What is adolescence?

A stage of growth?

A state of being?

When we grow up, 

what do we unlearn?


About the Project

When I turned fourteen, I made a pact with myself: I would not be a cringey teenage girl. I would not write crappy poetry or sappy love songs. I would not draw hearts in the margins of my notes or write lyrics over and over on my binder. I would not cry on my bedroom floor in my prom dress, drowning in little tragedies I’d someday find stupid. I would be serious and studious and live through the next four years just to get to college. I wouldn’t get caught up in the high school bullshit. I wouldn't even care.


Well, obviously, that was a pile of lies.


In high school, I became everything I thought I was above. I slammed doors and screamed at my mother for not letting me out on a school night. I plastered my face with makeup and cared about what people thought. I fell in love over and over and over with the boys I knew were stupid and immature. I became someone I didn’t recognize: a self-obsessed, love-drunk teenage mess. I became a false version of myself.


In her seminal text, Reviving Ophelia: Saving the Selves of Adolescent Girls, Mary Pipher establishes the concept of the “true self,” which girls are pressured to abandon in favor of a “false self” that adheres more completely to the gendered social cues thrust upon them when entering adolescence. With the adoption of this false self comes social acceptance, community, and inclusion, but in turn, girls lose their voice, moral compass, and any defining characteristics that do not conform to the expectations of womanhood. In high school, I yearned to be everything at once, struggling to resolve the cognitive dissonance of others’ conflicting expectations: “Be beautiful, but beauty is only skin deep. Be sexy, but not sexual. Be honest, but don’t hurt anyone’s feelings. Be independent, but be nice. Be smart, but not so smart that you threaten boys” (Pipher 35). Why couldn’t I be smart and pretty? Why couldn’t I be recognized as a woman and seen as a human being? “To totally accept the cultural definitions of femininity and conform to the pressures is to kill the self,” Pipher says. What parts of myself did I kill for a chance to be loved?


Now two years out of the teens and four years out of high school, I still felt like I was stumbling in the dark, feeling around for pieces of myself I’d left behind in my mad dash to adapt to the demands of womanhood. I knew I couldn’t be alone in feeling like I had been irreversibly transformed by my adolescent experience, and I yearned to learn about my peers’ teenage experiences. In what ways have they weathered the storm of peer ridicule and parental expectation? How have they made sense of womanhood? How have they made it their own? 

Below, you’ll find four unique high school experiences recounted from four former teenagers. They all minimized parts of themselves and found new identities during and after adolescence. They have all changed and grown, learning what “being yourself” means to them. During the course of this project, I asked each interviewee to inhabit their teenage experience through a corresponding project in which I photographed them dressed as their high school selves. Scroll to see those photos, and click to learn more about Marj, J, Nelly, and Brooks!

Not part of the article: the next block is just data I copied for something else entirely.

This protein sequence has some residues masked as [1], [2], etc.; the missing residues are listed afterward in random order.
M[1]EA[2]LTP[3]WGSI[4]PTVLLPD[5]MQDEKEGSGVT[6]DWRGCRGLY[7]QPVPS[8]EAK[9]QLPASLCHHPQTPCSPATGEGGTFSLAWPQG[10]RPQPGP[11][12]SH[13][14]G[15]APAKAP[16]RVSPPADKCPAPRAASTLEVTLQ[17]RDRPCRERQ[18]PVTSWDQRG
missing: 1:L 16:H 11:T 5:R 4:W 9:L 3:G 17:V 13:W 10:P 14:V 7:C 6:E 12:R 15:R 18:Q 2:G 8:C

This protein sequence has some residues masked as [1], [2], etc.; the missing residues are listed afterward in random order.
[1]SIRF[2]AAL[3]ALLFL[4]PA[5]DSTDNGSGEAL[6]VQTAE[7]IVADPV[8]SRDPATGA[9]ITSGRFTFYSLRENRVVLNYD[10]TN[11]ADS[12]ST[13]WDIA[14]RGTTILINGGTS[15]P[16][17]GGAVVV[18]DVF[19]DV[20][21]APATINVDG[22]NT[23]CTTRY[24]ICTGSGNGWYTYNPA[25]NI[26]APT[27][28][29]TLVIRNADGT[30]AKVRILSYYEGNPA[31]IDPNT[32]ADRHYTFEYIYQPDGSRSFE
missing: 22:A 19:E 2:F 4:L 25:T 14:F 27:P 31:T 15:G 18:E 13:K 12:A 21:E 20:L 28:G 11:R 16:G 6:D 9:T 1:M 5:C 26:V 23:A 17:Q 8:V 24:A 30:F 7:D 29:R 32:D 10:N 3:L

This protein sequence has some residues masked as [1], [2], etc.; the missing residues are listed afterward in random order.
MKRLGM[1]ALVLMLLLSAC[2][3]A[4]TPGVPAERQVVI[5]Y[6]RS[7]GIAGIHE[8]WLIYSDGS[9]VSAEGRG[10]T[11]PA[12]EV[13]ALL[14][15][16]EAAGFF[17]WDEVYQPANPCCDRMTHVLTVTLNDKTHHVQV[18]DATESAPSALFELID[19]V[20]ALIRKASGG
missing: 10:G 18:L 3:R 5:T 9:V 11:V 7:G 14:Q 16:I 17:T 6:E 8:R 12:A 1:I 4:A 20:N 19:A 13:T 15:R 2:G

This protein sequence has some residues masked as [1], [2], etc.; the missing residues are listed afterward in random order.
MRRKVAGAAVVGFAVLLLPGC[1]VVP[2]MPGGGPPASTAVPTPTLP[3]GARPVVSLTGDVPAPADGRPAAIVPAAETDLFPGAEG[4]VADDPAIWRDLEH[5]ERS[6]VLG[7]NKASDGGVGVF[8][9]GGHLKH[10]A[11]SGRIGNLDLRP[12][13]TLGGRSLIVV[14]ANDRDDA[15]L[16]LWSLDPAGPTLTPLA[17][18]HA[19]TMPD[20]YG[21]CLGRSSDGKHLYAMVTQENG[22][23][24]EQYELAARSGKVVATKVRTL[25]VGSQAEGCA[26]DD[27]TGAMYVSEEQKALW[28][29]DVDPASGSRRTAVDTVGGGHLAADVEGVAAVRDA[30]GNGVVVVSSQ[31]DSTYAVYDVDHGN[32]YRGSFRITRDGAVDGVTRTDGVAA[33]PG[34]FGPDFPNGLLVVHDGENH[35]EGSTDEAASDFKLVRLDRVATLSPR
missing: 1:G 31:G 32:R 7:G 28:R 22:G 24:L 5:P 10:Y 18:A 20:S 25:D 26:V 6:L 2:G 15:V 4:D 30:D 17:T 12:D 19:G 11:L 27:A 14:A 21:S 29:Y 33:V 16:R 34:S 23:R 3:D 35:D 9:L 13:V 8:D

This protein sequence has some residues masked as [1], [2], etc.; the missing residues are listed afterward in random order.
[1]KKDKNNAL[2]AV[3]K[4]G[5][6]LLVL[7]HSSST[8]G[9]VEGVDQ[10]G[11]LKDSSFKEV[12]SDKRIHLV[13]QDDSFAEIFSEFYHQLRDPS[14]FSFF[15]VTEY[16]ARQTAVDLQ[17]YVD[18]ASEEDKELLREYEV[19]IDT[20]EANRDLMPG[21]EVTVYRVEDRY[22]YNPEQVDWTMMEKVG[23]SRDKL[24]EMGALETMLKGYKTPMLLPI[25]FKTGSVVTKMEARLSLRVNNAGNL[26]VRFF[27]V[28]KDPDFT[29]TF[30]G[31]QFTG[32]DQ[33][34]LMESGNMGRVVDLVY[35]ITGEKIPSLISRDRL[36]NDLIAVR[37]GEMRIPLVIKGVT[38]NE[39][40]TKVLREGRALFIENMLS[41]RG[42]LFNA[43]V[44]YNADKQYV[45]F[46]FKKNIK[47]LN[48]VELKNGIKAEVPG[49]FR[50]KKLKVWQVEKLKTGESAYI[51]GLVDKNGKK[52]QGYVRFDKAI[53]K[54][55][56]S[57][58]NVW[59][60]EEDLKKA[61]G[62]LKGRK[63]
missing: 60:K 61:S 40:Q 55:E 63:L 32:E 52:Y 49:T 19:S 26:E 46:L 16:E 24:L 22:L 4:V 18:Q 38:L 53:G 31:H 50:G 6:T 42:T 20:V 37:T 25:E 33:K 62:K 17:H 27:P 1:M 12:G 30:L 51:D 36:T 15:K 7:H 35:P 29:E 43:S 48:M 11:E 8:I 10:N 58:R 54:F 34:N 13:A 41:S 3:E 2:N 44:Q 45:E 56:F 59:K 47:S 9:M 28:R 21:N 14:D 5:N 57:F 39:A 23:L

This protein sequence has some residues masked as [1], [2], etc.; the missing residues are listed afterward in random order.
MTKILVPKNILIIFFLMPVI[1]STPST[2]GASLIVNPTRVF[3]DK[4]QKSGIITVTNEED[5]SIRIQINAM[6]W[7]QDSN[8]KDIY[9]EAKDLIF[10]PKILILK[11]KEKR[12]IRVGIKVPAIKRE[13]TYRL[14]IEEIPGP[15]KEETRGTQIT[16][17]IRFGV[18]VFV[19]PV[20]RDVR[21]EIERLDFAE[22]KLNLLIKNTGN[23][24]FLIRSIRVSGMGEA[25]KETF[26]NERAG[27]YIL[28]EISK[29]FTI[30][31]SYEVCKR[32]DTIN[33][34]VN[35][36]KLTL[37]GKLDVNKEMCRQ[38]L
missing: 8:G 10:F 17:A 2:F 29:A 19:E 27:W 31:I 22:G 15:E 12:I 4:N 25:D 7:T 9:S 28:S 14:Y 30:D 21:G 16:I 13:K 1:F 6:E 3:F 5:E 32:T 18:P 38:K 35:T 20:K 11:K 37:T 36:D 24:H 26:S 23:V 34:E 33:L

About the Former Teenager

How do you do, fellow kids? I'm Brooks K. Eisenbise, a senior at the University of Michigan pursuing a Bachelor of Fine Arts with a Minor in Writing. 


I'm also fully unable to let anything go.  After a whole summer of reading sociological, psychological, and feminist theory about youth culture and gender dynamics (and twenty-one years of first-hand knowledge), you'd think I'd have worn myself out on the subject. Or, at least, you'd think I'd have stopped watching TikToks to regain "hip teen" status. Incorrect—no rest for those of us studying deeply-ingrained patriarchal structures in the lived adolescent experience. (And those of us who just really like TikToks.)


The more I read, the more I saw my own high school years reflected on the page: the cognitive dissonance of wanting to fit in and wanting to stand out, the internalized misogyny that pinned me against girls I admired, the double-edged sword of social media as virtual refuge. For the first time, I recognized adolescence as a period where my core being had been irreversibly changed, and I couldn't help but wonder if valuable parts of me had been lost in that shuffle. 

Worth, Changing is my attempt to connect with other female, femme, and female-presenting former teens, to explore our different and shared adolescent experiences.  What does it mean to be a teenage girl? What does it mean to not feel like one, or to feel trapped in that identity? What have we lost through the socialization of womanhood, and how have we emerged braver and kinder and better?

At my senior photoshoot, trying not to eat the props.